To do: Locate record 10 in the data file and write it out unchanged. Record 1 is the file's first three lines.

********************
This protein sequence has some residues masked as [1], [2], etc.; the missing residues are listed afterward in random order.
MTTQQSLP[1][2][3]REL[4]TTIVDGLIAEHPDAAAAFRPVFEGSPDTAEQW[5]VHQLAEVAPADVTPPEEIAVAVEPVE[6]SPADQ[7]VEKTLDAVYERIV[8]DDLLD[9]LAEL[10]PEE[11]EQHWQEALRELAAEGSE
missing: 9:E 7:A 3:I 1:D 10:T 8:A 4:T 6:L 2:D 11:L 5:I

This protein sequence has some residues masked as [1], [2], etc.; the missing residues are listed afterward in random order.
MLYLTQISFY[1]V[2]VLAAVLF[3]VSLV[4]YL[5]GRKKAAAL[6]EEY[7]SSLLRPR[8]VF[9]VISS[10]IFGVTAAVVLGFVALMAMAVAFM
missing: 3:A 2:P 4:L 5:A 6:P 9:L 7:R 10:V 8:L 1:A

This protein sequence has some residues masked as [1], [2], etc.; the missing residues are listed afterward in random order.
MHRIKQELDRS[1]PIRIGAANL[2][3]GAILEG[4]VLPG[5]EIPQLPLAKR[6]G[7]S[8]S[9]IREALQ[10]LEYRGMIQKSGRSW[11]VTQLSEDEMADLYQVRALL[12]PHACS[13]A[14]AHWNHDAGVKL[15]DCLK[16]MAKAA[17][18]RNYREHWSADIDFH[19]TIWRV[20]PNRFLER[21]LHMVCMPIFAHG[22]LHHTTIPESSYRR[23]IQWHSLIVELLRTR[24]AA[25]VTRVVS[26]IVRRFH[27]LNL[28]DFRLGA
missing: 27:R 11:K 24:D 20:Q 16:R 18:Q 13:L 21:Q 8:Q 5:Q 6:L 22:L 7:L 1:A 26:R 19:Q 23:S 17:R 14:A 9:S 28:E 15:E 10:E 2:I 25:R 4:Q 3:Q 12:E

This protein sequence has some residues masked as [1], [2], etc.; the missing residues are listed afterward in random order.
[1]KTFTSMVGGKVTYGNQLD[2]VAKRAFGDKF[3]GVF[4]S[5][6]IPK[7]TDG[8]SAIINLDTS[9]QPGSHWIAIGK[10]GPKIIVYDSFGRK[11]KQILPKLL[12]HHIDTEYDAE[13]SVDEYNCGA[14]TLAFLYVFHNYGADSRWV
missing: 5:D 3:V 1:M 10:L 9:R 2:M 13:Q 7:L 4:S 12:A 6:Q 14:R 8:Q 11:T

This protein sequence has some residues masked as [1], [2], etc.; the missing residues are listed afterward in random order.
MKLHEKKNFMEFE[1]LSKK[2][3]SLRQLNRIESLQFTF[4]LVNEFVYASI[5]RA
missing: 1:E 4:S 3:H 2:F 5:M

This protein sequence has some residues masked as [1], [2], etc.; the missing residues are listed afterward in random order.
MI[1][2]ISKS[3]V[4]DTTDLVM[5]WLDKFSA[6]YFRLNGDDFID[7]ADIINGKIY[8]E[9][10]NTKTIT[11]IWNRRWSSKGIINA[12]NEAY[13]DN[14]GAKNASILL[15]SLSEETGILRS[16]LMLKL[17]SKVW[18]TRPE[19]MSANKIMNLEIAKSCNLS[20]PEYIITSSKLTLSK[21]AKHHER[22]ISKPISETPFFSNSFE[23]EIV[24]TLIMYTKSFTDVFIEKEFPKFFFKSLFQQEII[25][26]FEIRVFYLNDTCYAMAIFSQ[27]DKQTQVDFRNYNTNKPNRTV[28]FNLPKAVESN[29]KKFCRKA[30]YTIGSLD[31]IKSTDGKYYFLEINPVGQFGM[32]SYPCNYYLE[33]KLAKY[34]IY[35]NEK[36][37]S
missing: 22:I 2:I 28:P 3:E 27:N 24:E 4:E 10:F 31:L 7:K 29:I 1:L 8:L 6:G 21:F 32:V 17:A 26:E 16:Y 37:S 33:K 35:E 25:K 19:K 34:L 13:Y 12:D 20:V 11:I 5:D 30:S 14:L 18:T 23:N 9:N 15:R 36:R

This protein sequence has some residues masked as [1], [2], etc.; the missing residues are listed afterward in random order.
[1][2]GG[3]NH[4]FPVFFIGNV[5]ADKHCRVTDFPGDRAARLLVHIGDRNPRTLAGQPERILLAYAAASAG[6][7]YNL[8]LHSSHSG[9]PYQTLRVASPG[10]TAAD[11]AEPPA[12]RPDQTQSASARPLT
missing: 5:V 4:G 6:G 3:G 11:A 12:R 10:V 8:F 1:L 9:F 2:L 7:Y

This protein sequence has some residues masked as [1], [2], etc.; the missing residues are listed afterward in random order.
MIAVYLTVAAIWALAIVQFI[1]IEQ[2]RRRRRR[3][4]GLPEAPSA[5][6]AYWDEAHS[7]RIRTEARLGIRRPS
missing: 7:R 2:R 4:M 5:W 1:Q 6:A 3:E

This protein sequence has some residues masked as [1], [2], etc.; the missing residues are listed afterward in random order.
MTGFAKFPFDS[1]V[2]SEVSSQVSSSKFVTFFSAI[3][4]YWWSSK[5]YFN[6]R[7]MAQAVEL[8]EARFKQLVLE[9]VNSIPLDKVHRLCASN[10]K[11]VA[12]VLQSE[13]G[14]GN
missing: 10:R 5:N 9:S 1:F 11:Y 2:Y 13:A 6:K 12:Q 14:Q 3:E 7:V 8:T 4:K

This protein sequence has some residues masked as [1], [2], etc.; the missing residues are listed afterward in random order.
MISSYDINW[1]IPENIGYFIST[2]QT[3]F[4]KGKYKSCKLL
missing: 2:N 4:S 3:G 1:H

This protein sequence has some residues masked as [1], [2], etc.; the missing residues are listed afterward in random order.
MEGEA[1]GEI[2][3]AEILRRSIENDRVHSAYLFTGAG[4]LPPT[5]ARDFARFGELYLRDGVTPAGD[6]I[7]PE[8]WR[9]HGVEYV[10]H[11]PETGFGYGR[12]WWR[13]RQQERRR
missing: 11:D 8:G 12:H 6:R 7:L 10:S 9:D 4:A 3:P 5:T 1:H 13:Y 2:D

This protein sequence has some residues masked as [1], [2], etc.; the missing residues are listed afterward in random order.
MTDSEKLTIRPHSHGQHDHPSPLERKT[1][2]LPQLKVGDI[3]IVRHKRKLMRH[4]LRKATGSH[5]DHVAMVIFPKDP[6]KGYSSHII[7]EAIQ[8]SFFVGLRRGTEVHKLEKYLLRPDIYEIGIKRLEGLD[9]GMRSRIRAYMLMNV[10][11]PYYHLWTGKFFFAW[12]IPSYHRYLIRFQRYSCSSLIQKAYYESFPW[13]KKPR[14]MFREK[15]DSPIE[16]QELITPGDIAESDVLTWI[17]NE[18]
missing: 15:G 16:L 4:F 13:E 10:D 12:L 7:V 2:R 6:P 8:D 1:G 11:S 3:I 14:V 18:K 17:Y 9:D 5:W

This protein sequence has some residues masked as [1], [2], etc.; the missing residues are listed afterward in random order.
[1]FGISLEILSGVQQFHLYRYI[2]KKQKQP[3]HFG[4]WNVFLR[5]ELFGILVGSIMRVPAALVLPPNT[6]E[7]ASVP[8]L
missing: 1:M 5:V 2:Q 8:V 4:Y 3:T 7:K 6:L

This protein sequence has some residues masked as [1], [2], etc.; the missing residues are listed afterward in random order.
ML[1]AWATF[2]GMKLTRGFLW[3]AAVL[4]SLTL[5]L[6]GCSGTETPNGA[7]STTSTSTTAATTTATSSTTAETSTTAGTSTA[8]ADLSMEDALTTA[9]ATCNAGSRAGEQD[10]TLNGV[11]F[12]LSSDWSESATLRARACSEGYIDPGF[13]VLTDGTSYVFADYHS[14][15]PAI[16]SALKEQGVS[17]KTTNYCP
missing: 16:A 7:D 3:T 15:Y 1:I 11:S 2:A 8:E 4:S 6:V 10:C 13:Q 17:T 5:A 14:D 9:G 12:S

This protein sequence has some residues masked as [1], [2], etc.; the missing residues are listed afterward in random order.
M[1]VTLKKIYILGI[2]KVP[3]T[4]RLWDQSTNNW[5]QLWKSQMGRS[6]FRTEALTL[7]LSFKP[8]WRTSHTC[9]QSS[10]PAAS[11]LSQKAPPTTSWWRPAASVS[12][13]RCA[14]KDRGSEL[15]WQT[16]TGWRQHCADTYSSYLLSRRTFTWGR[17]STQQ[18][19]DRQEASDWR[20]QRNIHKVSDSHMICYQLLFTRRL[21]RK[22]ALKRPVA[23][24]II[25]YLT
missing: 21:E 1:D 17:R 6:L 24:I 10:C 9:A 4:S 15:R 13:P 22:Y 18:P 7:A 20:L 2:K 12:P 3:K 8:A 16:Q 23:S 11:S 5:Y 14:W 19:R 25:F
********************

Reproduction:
This protein sequence has some residues masked as [1], [2], etc.; the missing residues are listed afterward in random order.
MISSYDINW[1]IPENIGYFIST[2]QT[3]F[4]KGKYKSCKLL
missing: 2:N 4:S 3:G 1:H